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Broadway’s ‘MJ’ zooms in on Michael Jackson’s genius while neglecting his abuse

Musical dances around some of the ugly facts of his biography

One of the first things a photography student learns about is a concept known as depth of field. If a person focuses a lens on an object in their foreground, they must compromise on rendering the objects farther behind it.

Depth of field, and how it’s employed, is about choice — the choice of what the photographer wishes to emphasize in the picture they are making, and what they are comfortable allowing to recede into a blur.

In MJ, the Broadway musical with 10 Tony nominations, including one for its book writer, Lynn Nottage, the sharp focus is on Michael Jackson as a genius of music, dance and creativity. His well-documented predations, addictions and status as a survivor of abuse remain largely obscured in metaphor and subtext.

The show is set in 1992 during rehearsals for Jackson’s upcoming Dangerous world tour, which is to say, well before Vanity Fair published a feature on the public allegations of sexual misconduct against Jackson, first made by a teenage boy in 1993. Jackson settled a civil suit against him, brought by the boy and his family, for $25 million in 1994.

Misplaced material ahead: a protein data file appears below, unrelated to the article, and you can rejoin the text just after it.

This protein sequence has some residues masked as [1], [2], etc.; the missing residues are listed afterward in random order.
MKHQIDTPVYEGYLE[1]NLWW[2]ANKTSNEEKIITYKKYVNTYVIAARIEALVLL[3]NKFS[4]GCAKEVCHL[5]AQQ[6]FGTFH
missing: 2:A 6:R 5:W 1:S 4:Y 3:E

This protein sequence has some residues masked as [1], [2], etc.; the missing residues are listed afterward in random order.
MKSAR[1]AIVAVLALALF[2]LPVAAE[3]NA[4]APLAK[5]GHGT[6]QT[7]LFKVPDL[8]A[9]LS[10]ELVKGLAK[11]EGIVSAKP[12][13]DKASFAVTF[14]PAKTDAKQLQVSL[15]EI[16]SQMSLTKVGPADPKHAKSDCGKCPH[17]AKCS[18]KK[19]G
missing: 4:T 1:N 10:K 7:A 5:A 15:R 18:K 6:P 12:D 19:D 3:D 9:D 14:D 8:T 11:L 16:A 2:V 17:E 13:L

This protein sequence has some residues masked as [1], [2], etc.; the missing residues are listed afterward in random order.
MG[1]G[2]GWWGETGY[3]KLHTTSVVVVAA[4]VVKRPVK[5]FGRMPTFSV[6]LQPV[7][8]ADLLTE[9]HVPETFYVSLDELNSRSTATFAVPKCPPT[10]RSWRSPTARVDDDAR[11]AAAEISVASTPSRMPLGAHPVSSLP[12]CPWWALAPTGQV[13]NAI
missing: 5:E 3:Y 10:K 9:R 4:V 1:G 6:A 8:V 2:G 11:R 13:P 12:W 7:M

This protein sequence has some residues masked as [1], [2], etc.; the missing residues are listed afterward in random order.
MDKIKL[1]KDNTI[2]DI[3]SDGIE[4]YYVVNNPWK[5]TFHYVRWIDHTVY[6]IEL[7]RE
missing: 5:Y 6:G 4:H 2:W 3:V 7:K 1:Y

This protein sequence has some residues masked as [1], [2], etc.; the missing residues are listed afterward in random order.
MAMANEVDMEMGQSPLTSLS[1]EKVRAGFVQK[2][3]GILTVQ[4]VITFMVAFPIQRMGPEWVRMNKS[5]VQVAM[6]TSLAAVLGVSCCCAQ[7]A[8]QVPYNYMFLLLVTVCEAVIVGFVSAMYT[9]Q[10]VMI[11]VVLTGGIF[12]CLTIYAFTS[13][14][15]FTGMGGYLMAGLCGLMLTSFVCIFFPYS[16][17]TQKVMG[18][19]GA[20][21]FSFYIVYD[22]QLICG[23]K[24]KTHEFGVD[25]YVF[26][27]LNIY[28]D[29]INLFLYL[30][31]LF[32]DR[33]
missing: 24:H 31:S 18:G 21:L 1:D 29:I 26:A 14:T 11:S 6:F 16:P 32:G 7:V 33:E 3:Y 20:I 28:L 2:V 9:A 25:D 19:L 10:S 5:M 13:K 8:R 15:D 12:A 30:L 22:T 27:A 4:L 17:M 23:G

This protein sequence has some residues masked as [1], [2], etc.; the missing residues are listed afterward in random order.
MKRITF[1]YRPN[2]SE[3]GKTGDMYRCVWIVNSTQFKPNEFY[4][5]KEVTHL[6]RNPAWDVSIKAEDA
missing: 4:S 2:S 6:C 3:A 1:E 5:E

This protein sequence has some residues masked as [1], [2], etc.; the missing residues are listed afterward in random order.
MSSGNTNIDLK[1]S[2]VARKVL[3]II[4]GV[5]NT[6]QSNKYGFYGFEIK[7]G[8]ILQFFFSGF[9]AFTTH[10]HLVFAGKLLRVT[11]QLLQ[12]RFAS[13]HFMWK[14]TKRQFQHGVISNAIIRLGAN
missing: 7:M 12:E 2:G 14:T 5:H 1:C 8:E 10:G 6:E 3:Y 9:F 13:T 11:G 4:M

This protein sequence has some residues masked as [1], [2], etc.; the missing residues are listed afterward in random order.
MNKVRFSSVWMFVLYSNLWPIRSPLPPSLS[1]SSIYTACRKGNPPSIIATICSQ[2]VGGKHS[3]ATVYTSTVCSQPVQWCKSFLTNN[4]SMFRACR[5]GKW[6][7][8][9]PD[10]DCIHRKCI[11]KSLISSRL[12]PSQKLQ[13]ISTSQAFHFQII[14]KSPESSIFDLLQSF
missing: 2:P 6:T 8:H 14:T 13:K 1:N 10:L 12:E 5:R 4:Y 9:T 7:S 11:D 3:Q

From this base camp, the biographical jukebox show uses flashbacks to various eras of Jackson’s life and career. Nottage (a two-time Pulitzer Prize winner who remarkably had three shows on Broadway this season, including this one) and director-choreographer Christopher Wheeldon (the Tony-winning choreographer of An American in Paris and former New York City Ballet soloist) keep MJ moving briskly, though it’s still interrupted by stretches of didactic biographical details delivered by three characters who play Jackson at different ages. One is the precocious, Afro-ed scene-stealer of The Jackson 5 (played on alternating nights by Walter Russell III or Christian Wilson), the second is the shy adolescent who struggles with his nose and acne (played by Tavon Olds-Sample), and the third is a 30-something Michael (played by the Tony-nominated Myles Frost) ensconced in an artistic rivalry with Prince.